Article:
''If I am not me, then who the hell am I?''
When a man goes for virtual vacation memories of the planet Mars, an unexpected and harrowing series of events forces him to go to the planet for real, or does he?
Arnold Schwarzenegger: Douglas Quaid / Hauser
Total Recall, based on We Can Remember It for You Wholesale, a short story from 1974 by Philip K. Dick (and novelized in conjunction with the film production by Piers Anthony), had a laborious history getting to the silver screen. Tens of drafts were written. Production companies were attached then went out of business. Many directors and stars were attached who either changed their minds or who were dropped. Luckily, Arnold Schwarzenegger talked Carolco into picking up the project for him with Paul Verhoeven, who subsequently already proved his dazzling directorial talents on the similarly toned RoboCop(1987).
While Total Recall certainly has influences, including The Martian Chronicles(1980),Dune(1984) and the first major movie project based on a Philip K. Dick work, Blade Runner(1982), it's more notable for the films that it has influenced in subsequent years, including The Fifth Element(1997) and many of the "rubber reality" films such as Abre los ojos(1997),Vanilla Sky(2001) and The Thirteenth Floor(1999). It's also yet another film on the very long list that have had various elements "adapted" into part of The Matrix(1999), most explicitly here, the bug that Quaid has to remove from his body with a high-tech machine and the possibility of waking up from a particular reality by taking a red pill.
Unless you've been living under a rock for the past 20 years then you probably know that with Director Paul Verhoeven (Black Book), nothing is not doable and he loves to show violence and sex to the extreme. This film is no exception, as the carnage is wonderfully graphic and oddly satisfying similar to Robocop, in terms of violent proceedings. We see people get their arms blown off and their necks snapped in delightful ways. Pleasingly, CGI isn't used to enhance the violence but rather to alternate with make up and prosthetics to achieve the gore factor. Uncertain on this, but I am under the impression, this was the last movie made before CGI overtook the industry, so everything we see in the movie is eclectically real. From the train stations on mars, the three breasted woman, and the mutant living inside a man was all done on set in the camera without any effect wizardry. It really draws you into the story and gives you this sense that this place has been around for an age, and we're just being given a rare insight into this world. The production designer deserves huge credit for the realistic look that attributes to the film in everyway.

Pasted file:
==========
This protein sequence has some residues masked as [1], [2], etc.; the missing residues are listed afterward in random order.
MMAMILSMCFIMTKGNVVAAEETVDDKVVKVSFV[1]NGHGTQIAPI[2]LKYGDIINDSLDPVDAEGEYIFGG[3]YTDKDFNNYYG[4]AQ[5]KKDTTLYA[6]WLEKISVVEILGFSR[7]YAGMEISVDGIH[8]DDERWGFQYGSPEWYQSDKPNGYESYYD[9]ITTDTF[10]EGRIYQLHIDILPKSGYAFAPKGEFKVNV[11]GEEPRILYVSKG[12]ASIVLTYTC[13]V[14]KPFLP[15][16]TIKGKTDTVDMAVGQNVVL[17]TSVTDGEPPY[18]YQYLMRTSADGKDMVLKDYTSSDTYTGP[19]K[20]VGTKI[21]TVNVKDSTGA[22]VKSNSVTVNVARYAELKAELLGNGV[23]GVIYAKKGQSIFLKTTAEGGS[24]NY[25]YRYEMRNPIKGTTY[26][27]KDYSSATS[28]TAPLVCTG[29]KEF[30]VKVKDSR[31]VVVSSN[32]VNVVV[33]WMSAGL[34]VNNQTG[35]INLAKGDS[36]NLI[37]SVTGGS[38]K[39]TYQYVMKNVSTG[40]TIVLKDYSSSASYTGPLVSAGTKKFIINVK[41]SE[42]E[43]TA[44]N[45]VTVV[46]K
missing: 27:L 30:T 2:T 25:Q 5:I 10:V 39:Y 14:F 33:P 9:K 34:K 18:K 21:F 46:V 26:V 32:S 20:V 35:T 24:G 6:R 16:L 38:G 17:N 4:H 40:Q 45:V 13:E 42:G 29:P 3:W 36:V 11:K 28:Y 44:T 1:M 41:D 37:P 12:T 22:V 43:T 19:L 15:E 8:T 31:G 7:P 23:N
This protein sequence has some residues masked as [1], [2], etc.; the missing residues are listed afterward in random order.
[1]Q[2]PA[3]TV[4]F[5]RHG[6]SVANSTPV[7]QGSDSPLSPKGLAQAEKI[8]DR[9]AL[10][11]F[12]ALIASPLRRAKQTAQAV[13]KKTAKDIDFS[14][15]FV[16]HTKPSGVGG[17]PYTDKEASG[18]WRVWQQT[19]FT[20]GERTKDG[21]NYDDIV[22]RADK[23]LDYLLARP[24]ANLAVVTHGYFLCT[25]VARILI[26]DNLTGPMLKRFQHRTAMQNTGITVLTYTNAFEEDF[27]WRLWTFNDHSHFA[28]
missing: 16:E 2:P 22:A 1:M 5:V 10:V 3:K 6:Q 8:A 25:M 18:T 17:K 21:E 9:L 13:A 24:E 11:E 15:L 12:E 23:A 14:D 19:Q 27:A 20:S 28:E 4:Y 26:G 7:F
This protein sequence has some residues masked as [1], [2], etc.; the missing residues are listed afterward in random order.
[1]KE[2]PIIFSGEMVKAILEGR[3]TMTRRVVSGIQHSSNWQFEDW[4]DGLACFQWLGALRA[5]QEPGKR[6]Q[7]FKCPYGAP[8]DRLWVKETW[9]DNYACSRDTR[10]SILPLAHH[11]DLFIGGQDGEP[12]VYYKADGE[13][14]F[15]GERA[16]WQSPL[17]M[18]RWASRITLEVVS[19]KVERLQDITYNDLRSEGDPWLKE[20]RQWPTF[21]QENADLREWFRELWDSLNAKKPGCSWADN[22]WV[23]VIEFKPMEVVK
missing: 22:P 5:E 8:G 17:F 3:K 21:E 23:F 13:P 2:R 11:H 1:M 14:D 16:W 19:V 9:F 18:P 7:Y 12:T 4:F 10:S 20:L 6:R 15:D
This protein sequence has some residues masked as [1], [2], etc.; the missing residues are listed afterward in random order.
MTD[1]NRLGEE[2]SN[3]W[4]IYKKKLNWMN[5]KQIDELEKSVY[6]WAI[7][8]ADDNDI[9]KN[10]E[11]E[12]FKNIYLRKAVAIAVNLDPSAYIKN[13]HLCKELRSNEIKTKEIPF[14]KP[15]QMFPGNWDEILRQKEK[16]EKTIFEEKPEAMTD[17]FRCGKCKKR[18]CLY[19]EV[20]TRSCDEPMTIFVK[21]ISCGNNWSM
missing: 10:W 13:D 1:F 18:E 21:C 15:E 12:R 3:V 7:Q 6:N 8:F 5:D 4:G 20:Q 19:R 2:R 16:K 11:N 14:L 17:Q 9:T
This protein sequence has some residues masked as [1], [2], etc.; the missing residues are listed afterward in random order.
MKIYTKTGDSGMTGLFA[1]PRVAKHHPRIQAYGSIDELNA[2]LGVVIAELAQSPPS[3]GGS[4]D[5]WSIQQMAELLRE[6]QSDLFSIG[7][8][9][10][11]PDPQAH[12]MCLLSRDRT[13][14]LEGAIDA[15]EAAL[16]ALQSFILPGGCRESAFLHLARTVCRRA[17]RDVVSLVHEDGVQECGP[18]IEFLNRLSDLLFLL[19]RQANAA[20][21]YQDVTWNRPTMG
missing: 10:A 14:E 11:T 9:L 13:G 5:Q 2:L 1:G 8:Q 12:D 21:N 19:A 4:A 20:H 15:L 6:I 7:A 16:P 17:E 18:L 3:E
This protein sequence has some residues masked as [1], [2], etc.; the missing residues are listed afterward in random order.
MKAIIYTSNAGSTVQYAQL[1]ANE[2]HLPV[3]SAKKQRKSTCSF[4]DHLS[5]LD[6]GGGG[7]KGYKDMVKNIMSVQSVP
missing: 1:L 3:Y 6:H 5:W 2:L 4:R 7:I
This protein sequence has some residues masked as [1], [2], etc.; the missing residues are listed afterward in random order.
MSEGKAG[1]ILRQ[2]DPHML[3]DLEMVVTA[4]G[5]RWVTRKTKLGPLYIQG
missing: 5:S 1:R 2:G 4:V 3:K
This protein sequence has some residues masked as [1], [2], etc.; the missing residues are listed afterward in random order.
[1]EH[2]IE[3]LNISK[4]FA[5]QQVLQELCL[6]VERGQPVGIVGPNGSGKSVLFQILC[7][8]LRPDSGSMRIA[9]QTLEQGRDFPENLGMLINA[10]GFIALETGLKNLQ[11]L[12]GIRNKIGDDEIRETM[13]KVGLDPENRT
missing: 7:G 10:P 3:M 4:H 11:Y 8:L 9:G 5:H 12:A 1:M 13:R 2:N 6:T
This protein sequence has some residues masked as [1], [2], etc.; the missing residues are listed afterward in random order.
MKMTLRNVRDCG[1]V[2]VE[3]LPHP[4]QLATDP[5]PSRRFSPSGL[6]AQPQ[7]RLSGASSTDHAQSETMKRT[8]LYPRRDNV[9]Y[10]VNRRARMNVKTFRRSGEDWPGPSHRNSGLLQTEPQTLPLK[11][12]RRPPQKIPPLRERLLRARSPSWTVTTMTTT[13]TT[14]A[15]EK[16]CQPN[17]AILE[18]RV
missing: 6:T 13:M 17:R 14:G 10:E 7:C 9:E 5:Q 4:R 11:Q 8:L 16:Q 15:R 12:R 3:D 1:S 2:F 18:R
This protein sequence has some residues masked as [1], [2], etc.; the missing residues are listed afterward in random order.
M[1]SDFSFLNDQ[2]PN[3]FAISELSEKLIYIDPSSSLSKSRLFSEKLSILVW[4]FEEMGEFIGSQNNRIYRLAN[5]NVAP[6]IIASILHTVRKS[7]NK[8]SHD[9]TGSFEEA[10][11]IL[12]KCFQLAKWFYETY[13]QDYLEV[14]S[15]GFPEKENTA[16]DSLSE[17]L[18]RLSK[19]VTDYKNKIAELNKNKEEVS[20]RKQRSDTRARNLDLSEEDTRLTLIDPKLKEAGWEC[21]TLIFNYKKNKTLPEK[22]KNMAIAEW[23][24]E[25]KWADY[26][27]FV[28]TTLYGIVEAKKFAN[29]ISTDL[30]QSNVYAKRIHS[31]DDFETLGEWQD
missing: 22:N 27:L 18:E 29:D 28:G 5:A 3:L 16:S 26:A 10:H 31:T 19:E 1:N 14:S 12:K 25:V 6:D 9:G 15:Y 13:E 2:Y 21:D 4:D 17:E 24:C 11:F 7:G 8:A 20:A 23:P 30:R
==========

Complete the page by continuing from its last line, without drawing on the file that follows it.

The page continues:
''I'll be back!''
Most of the locations used, were successfully created, with the usage of expertly created miniatures and they look fantastical considering when Total Recall was created. It's not as impressive as the work that Alex Funke did on LOTR but it's still pretty successful, in the sense it still manages to hold it's own in todays film making world. The actors all are just perfectly cast in this movie, and while Schwarzenegger may be touted as the star in the movie, the real star is Michael Ironside. This is essentially Ironside doing what he does best which is playing the bad guy so brilliantly and also avoiding all the usual bad guy cliches like speaking with some accent or smoking in every scene. Sharon Stone essentially has a less dazzling role than the other players, but the little she does give every scene she partakes in, is greatly acted and fun to watch. Rachel Ticotin plays the other woman in Schwarzenegger's life and she does an amazing job of playing the woman that Schwarzenegger dreams of. She is smart, cute, and can kick your ass if she has to. Then there's Schwarzenegger who basically does what he does, in every movie which is to run, shoot, make a joke, then run and shoot some more. But you know what, that cliche formula works...So why change a good thing right?
A movie no matter how good or well written will be nothing without the support of great music and in this case, the late great Jerry Goldsmith provides a fantastic score that is just pleasing to the ears. Really adore the score he plays in the first 2 mins. of the picture alone, when we see Schwarzenegger walking around on mars. It's these weird dreamlike tones that makes you feel the same way that Schwarzenegger does, it helps us connect with what the character is feeling. The great piece he plays for when Quato tells Quaid to open his mind is without a question an epiphany of grandeur in the score. Usually action music consists of loud brass and strong drums but Goldsmith narrowly avoids that tired cliché and provides a smart intelligent score that enhances the movie at every turn. The great Howard Shore has been the only composer that I know so far that has written a decent action music for a movie and that was the amazing score he did for The Lord of the Rings trilogy. The two composers seem to have a lot in common when it comes to music so someday I hope that Shore will reach that level of respect and admiration that Goldsmith has achieved.
This is NOT a family friendly sci-fi flick in the vein of Star Wars, it's rated 18 for a very good reason, so parents can hide the little ones and enjoy. If you want an adult sci-fi movie that doesn't require CGI or confusing dialog, then you'll be in heaven with this Philip K Dick adaptation.
''You are what you do. A man is defined by his actions, not his memory.''